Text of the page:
New Zealand invests in growing its domestic recycling industry to create jobs and dump less rubbish at landfills



Shutterstock/corners74

Jeff Seadon, Auckland University of Technology

New Zealand’s government recently put more than NZ$160 million towards developing a domestic recycling sector to create jobs as part of its economic recovery from the COVID-19 pandemic.

New Zealanders recycle 1.3 million tonnes of materials each year, but 70% is currently exported. A recent NZ$36.7 million funding boost to upgrade recycling plants throughout the country followed a NZ$124 million injection into recycling infrastructure to grow processing capacity onshore. The investment signals a focus on supporting services that create employment and increase efficiency or reduce waste.

The potential for expansion in onshore processing of recyclable waste is enormous – and it could lead to 3.1 million tonnes of waste being diverted from landfills. But it will only work if it is part of a strategy with clear and measurable targets.

COVID-19 impacts

During New Zealand’s level 4 lockdown between March and May, general rubbish collection was classed as an essential service and continued to operate. But recycling was sporadic.

Whether or not recycling services continued depended on storage space and the ability to separate recyclables under lockdown conditions. Facilities that relied on manual sorting could not meet those requirements and their recycling was sent to landfill. Only recycling plants with automated sorting could operate.

New Zealand’s reliance on international markets showed a lack of resilience in the waste management system. Any changes in international prices were duplicated in New Zealand and while exports could continue under tighter border controls, it was no longer economically viable to do so for certain recyclable materials.

International cardboard and paper markets collapsed and operators without sufficient storage space sent materials to landfill. Most plastics became uneconomic to recycle.

Recycling and rubbish bins
New Zealanders recycle 1.3 million tonnes each year.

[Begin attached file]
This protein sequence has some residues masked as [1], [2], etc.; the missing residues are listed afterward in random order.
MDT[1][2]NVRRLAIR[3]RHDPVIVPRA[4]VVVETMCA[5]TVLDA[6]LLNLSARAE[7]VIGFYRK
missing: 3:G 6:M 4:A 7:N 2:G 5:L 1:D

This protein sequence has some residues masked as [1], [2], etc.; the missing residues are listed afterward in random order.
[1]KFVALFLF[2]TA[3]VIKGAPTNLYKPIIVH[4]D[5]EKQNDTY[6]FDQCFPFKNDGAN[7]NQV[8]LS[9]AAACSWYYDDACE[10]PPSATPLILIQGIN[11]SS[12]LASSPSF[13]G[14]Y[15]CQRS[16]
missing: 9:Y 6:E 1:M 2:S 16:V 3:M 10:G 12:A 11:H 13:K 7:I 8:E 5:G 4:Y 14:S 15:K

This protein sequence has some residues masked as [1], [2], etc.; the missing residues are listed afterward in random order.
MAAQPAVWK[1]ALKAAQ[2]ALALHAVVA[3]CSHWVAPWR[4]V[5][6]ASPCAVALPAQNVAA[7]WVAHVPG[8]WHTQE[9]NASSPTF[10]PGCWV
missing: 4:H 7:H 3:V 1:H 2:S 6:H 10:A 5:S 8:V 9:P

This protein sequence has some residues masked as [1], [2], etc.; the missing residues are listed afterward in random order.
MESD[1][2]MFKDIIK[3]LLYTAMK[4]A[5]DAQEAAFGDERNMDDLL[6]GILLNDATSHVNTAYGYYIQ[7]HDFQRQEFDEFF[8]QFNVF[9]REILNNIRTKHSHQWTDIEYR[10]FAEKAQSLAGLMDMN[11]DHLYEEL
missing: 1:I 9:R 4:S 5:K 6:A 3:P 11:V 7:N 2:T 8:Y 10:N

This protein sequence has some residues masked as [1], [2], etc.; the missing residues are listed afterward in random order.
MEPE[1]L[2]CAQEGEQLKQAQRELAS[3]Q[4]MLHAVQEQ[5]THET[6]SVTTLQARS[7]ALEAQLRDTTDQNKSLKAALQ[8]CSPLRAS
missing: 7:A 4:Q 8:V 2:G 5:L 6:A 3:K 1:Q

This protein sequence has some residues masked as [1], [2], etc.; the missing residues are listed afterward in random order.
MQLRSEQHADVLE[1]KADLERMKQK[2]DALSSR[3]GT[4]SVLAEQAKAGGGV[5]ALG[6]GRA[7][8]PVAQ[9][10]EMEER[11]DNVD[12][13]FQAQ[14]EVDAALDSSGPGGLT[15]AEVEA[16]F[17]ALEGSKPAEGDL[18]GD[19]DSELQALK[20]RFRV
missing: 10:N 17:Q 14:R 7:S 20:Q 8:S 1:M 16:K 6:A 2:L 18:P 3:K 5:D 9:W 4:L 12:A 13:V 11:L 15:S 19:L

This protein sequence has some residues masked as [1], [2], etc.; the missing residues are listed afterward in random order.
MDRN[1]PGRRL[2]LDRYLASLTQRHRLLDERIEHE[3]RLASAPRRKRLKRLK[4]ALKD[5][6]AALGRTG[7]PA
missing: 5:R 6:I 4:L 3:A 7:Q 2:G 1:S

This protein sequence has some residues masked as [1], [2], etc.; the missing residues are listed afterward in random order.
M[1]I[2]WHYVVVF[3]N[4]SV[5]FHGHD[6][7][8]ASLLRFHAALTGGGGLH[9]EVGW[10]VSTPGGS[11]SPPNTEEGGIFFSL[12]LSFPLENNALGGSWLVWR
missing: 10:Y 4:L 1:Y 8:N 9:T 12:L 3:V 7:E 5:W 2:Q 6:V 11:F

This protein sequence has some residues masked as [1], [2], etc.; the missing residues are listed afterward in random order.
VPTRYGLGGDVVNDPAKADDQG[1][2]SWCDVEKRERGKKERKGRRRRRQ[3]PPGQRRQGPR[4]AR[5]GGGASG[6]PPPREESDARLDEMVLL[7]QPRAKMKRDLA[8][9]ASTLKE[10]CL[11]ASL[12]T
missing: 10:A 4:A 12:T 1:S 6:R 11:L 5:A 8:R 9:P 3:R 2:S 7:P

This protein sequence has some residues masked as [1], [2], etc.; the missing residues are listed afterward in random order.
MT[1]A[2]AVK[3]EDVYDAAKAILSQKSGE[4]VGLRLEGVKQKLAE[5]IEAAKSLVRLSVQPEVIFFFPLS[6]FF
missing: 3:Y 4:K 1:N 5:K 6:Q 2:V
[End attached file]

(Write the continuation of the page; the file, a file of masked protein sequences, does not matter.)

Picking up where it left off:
Shutterstock/Josie Garner

In contrast, for materials processed in New Zealand — including glass, metals and some plastics — recycling remains viable. Many local authorities are now limiting their plastic collections to those types that have expanding onshore processing capacity.

Soft packaging plastics are also being collected again, but only in some places and in smaller quantities than at the height of the soft plastics recycling scheme, to be turned into fence posts and other farm materials.




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The investment in onshore processing facilities is part of a move towards a circular economy. The government provided the capital for plants to recycle PET plastics, used to make most drink bottles and food trays. PET plastics can be reprocessed several times.

This means items such as meat trays previously made from polystyrene, which is not recyclable from households, could be made from fully recyclable PET. Some of the most recent funding goes towards providing automatic optical sorters to allow recycling plants to keep operating under lockdown conditions.

Regulation changes

The government also announced an expansion of the landfill levy to cover more types of landfills and for those that accept household wastea progressive increase from NZ$10 to NZ$60 per tonne of waste.

This will provide more money for the Waste Minimisation Fund, which in turn funds projects that lead to more onshore processing and jobs.

Last year’s ban on single-use plastic bags took more than a billion bags out of circulation, which represents about 180 tonnes of plastic that is not landfilled. But this is a small portion of the 3.7 million tonnes of waste that go to landfill each year.

More substantial diversion schemes include mandatory product stewardship schemes currently being implemented for tyres, electrical and electronic products, agrichemicals and their containers, refrigerants and other synthetic greenhouse gases, farm plastics and packaging.

An example of the potential gains for product stewardship schemes is e-waste. Currently New Zealand produces about 80,000 tonnes of e-waste per year, but recycles only about 2% (1,600 tonnes), most of which goes offshore for processing. Under the scheme, e-waste will be brought to collection depots and more will be processed onshore.

Landfilling New Zealand’s total annual e-waste provides about 50 jobs. Recycling it could create 200 jobs and reusing it is estimated to provide work for 6,400 people.